Protestant Methodists

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The Protestant Methodists were a small Methodist church based in Leeds. They left the Methodist conference in 1827 in protest at the installation of an organ in Brunswick Chapel in Leeds. This grew into a wider dispute around the style of government of the conference, though it continued to be known as the Leeds Organ Dispute. The Protestant Methodists constituted themselves as a separate body in 1828. In 1836, the group joined the Wesleyan Association, by which time they consisted of several thousand members.

Leeds City in England

Leeds is a city in West Yorkshire, England. Leeds has one of the most diverse economies of all the UK's main employment centres and has seen the fastest rate of private-sector jobs growth of any UK city. It also has the highest ratio of private to public sector jobs of all the UK's Core Cities, with 77% of its workforce working in the private sector. Leeds has the third-largest jobs total by local authority area, with 480,000 in employment and self-employment at the beginning of 2015. Leeds is ranked as a gamma world city by the Globalization and World Cities Research Network. Leeds is the cultural, financial and commercial heart of the West Yorkshire Urban Area. Leeds is served by four universities, and has the fourth largest student population in the country and the country's fourth largest urban economy.

Wesleyan Association

The Wesleyan Association, or the Wesleyan Methodist Association, was a Christian denomination in the United Kingdom that was formed in 1836, largely by Protestant Methodists. Their place of worship was the Wesleyan Association Chapel. They sent several missionaries to Jamaica and Australia.

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Methodism, also known as the Methodist movement, is a group of historically related denominations of Protestant Christianity which derive their inspiration from the life and teachings of John Wesley. George Whitefield and John's brother Charles Wesley were also significant early leaders in the movement. It originated as a revival movement within the 18th-century Church of England and became a separate denomination after Wesley's death. The movement spread throughout the British Empire, the United States, and beyond because of vigorous missionary work, today claiming approximately 80 million adherents worldwide.

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The Methodist Protestant Church (MPC) is a regional Methodist Christian denomination in the United States. It was formed in 1828 by former members of the Methodist Episcopal Church, remaining Wesleyan in doctrine and worship, but adopting congregational governance.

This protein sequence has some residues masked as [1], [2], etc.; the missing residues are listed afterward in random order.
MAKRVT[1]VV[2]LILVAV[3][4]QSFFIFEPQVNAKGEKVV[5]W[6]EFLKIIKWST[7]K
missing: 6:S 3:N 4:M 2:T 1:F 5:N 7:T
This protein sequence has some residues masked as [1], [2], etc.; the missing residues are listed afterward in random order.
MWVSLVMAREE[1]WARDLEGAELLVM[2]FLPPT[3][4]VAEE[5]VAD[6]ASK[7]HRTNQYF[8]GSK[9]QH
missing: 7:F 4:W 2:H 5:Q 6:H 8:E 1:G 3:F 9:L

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Wesleyan Methodist Church of Australia Methodist denomination in Australia

The Wesleyan Methodist Church of Australia is a Christian denomination with its origins in Wesleyan Methodism. It is the organisational name for contemporary The Wesleyan Church in Australia.

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Methodist New Connexion

The Methodist New Connexion, also known as Kilhamite Methodism, was a Protestant nonconformist church. It was formed in 1797 by secession from the Wesleyan Methodists, and merged in 1907 with the Bible Christian Church and the United Methodist Free Churches to form the United Methodist Church. In Australia, it joined with those plus the Wesleyan Methodist Church and Primitive Methodist Church as the Methodist Church of Australasia in 1902.

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Rev. John Farrar (1802–1884) was a Methodist minister. He was Secretary of the annual British Methodist Conference on fourteen occasions, and was twice its elected President. Farrar was tutor and governor of several Wesleyan colleges. These included the early Wesleyan training college at Abney House, near London; and British Methodism's first purpose-built college at Richmond, now Richmond University.

Ordination of women in Methodism

Methodist views on the ordination of women in the rite of holy orders are diverse.

History of Methodism in the United States

The history of Methodism in the United States dates back to the mid-18th Century with the ministries of early Methodist preachers such as Laurence Coughlan and Robert Strawbridge. Following the American Revolution most of the Anglican clergy who had been in America came back to England. John Wesley, the founder of Methodism, sent Thomas Coke to America where he and Francis Asbury founded the Methodist Episcopal Church, which was to later establish itself as the largest denomination in America during the 19th Century.